With new technologies disrupting businesses and changing the rules of engagement, India faces a daunting task to reskill its huge workforce for Artificial Intelligence (AI), Infosys co-founder Kris Gopalakrishnan says. "India has a major challenge of transitioning its young workforce to the fourth industrial revolution called AI after the eras of agriculture, manufacturing and services," Gopalakrishnan said in an interview. Gopalakrishnan, 63, well-known as'Kris', is one of the seven co-founders of the iconic IT firm, who became its chief executive after fellow co-founder Nandan Nilekani quit in mid-2009 to set up the Unique Identification Authority of India (UIDAI) for issuing Aadhaar cards to over a billion citizens. "As the large workforce is engaged in diverse occupations such as agriculture, manufacturing and white-collar jobs in the services sector, it needs to be re-skilled to sustain the jobs, as AI will replace traditional jobs," said Gopalakrishnan. Originating in the mid-1950s as an academic discipline, AI involves machines emulating human intelligence.
The field of deep learning is still in flux, but some things have started to settle out. In particular, experts recognize that neural nets can get a lot of computation done with little energy if a chip approximates an answer using low-precision math. But some tasks, especially training a neural net to do something, still need precision. IBM recently revealed its newest solution, still a prototype, at the IEEE VLSI Symposia: a chip that does both equally well. The disconnect between the needs of training a neural net and having that net execute its function, called inference, has been one of the big challenges for those designing chips that accelerate AI functions.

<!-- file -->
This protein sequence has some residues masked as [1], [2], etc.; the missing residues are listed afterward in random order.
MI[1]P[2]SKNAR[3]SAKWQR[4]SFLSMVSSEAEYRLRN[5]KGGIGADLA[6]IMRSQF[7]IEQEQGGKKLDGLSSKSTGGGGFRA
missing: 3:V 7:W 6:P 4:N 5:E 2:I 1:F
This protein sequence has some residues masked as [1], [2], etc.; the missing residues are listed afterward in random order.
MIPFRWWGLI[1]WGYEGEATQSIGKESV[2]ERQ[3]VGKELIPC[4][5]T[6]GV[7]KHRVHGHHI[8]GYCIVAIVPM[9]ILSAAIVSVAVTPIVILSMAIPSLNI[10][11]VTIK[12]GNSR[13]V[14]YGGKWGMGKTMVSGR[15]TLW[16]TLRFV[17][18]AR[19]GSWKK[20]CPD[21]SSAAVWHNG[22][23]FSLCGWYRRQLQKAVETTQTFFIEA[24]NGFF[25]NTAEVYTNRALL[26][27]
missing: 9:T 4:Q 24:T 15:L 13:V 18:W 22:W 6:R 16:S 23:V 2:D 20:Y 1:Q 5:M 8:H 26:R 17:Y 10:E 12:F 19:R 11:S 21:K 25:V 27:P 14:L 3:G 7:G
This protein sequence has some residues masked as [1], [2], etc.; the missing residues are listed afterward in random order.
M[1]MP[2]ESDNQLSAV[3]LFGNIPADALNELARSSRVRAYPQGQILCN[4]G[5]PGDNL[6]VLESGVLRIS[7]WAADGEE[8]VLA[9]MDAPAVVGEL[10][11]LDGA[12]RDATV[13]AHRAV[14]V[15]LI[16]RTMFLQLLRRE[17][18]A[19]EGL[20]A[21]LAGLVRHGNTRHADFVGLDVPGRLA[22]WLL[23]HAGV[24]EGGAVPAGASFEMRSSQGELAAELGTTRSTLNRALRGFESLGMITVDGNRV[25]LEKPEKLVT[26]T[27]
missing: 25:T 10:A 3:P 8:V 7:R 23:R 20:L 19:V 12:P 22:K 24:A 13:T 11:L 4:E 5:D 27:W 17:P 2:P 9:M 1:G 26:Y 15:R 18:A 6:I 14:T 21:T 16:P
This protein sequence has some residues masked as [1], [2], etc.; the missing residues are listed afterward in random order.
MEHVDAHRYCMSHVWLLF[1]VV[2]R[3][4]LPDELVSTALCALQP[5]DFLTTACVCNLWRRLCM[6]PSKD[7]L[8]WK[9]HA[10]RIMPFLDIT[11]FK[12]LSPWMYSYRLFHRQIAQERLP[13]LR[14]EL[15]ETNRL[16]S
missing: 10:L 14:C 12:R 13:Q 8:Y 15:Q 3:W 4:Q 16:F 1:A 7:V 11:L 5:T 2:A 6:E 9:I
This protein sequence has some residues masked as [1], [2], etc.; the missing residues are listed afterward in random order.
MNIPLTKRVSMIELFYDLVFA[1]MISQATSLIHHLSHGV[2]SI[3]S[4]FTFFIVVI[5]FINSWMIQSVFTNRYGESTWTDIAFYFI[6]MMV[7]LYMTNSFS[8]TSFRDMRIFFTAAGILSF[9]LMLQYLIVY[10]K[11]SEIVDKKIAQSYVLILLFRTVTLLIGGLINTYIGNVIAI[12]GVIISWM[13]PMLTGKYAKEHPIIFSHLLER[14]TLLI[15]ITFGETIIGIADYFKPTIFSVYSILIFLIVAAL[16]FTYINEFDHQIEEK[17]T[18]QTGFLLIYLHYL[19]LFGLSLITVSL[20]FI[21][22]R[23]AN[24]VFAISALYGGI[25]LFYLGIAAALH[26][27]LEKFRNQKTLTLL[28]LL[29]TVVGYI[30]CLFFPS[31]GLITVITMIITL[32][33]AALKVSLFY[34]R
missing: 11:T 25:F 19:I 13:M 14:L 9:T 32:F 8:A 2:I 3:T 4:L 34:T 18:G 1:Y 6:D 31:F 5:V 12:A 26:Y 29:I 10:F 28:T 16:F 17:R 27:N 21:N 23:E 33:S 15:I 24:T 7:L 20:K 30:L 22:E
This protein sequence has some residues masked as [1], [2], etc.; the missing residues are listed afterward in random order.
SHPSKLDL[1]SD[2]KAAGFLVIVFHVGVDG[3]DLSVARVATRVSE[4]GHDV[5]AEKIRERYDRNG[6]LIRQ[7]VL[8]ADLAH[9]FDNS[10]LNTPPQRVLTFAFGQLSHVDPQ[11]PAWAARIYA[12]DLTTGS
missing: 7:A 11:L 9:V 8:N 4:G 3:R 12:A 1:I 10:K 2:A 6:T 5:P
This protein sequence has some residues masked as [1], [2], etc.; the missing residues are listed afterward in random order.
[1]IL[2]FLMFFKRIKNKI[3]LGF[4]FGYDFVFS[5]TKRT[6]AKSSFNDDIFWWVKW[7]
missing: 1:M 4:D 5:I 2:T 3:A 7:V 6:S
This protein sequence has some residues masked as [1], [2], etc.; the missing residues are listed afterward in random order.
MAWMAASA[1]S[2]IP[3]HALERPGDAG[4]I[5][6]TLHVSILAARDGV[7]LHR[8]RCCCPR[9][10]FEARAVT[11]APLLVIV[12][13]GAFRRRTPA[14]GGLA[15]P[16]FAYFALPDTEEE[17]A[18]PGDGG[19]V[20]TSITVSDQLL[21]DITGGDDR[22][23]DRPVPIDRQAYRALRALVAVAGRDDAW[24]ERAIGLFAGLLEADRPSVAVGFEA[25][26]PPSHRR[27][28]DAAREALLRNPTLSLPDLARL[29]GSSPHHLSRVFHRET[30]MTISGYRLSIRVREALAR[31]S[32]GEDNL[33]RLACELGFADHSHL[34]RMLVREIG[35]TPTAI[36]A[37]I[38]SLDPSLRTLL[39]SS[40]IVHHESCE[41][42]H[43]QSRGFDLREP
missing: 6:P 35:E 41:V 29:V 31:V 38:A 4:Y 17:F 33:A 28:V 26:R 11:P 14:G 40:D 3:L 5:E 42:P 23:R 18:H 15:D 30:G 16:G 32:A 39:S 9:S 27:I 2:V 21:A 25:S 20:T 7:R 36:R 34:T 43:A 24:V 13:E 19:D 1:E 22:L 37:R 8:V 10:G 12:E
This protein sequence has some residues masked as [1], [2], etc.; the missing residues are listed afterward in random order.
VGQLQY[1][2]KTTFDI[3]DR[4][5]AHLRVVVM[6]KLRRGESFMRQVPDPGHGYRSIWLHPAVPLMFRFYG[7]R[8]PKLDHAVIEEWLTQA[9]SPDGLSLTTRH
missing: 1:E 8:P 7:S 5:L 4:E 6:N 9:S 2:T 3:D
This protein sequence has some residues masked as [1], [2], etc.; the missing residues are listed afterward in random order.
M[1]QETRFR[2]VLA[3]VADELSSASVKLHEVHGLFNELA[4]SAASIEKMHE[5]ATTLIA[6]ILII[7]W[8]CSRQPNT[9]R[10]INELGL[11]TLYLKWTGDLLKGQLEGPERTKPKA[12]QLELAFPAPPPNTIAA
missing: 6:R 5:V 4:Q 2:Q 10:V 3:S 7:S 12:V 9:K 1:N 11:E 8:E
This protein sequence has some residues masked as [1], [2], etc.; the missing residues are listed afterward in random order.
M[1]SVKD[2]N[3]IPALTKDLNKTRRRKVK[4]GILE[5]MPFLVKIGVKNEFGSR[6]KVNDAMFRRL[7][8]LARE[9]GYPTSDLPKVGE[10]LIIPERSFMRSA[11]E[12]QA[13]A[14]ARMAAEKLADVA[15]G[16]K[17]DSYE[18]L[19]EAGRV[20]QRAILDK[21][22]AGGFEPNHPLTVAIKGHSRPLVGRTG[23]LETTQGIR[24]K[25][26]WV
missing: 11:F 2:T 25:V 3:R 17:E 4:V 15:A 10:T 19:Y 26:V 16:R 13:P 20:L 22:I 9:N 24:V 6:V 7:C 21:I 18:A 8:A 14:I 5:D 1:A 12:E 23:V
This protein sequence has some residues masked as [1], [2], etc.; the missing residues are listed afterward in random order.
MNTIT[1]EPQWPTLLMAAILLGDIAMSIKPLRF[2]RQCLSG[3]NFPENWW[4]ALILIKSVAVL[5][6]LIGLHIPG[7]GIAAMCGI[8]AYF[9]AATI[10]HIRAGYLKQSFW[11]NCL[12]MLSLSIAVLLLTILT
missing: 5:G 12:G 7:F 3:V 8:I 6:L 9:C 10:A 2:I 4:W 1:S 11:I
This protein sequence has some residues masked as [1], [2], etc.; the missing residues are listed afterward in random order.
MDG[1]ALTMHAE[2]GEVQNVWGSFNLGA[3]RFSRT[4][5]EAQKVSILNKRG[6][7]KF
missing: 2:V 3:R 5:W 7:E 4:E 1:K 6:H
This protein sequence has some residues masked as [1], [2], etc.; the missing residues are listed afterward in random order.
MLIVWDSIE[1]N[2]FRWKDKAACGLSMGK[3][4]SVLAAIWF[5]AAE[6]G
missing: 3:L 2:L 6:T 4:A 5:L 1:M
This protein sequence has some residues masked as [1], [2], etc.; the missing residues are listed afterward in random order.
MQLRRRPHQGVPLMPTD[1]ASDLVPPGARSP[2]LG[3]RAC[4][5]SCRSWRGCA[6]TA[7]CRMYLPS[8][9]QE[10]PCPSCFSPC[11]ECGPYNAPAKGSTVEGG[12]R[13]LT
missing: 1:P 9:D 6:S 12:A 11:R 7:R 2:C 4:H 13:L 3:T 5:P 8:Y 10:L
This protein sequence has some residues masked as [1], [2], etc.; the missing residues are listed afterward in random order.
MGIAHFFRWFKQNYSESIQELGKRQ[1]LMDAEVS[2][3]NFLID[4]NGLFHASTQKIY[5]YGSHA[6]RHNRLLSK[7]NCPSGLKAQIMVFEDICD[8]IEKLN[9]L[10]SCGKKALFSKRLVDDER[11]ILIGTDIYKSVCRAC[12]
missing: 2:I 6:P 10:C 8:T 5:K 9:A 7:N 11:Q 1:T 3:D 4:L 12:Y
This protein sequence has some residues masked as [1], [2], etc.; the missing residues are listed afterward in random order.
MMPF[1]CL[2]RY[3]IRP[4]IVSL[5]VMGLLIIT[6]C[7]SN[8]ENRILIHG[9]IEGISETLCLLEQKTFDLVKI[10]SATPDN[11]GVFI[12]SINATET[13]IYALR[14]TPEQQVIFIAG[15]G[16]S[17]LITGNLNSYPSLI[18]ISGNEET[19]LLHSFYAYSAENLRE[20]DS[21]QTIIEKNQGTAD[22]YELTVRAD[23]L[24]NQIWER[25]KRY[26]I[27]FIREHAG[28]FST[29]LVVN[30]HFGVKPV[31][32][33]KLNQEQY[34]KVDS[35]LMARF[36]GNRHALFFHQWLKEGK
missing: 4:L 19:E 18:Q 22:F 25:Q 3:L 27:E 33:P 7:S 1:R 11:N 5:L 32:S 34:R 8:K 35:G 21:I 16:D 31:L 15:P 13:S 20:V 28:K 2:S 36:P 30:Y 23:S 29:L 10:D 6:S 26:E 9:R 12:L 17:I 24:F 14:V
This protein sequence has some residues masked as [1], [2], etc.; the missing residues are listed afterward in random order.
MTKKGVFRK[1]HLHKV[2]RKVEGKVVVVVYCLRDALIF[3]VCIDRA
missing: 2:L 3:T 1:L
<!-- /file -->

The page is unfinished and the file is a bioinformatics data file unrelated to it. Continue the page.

With Elon Musk and Mark Zuckerberg sparring over its ethics and China announcing its intention to create a $150 billion domestic industry based on it, Artificial Intelligence is perhaps the most discussed topic in the tech news cycle. It's likely to be a talking point no matter what your favourite watering hole for tech news. Billions of dollars have been invested by VCs in AI since 2016 with the US and China leading the race in record funding in terms of deals and dollars. In sharp contrast, Indian startups have collectively raised less than $100 million from (2014-2017YTD), according to data from startup analytics firm Tracxn -- that's smaller than Andrew Ng's recently launched $150 million VC fund. Another way to look at it: Grammarly, a Valley-based spell check tool raised more dollars than all of India's AI startups put together in the past three and a half years.
Smartwatches that track the health of patients and send out an alarm if they fall down, anti-loss alarm chip, and apps that convert mobile phones into a television remote were just some of the innovative technologies on display at BengaluruITE.Biz 2016, a flagship event of Karnataka government. Hundreds of startups and technology companies pitched their products and services to an audience of top business executives, government officials, and investors at the event held in Palace Grounds here. Industry stalwarts said they had come together on a single platform because information technology was changing significantly and they needed to equip themselves with future technologies to stay relevant. Kris Gopalakrishnan, co-founder of Infosys, India's second-largest software exporter, said these significant changes are creating new opportunities such as autonomous vehicles and telemedicine. "We require new tools and techniques to create and manage new knowledge," said Mr. Gopalakrishnan.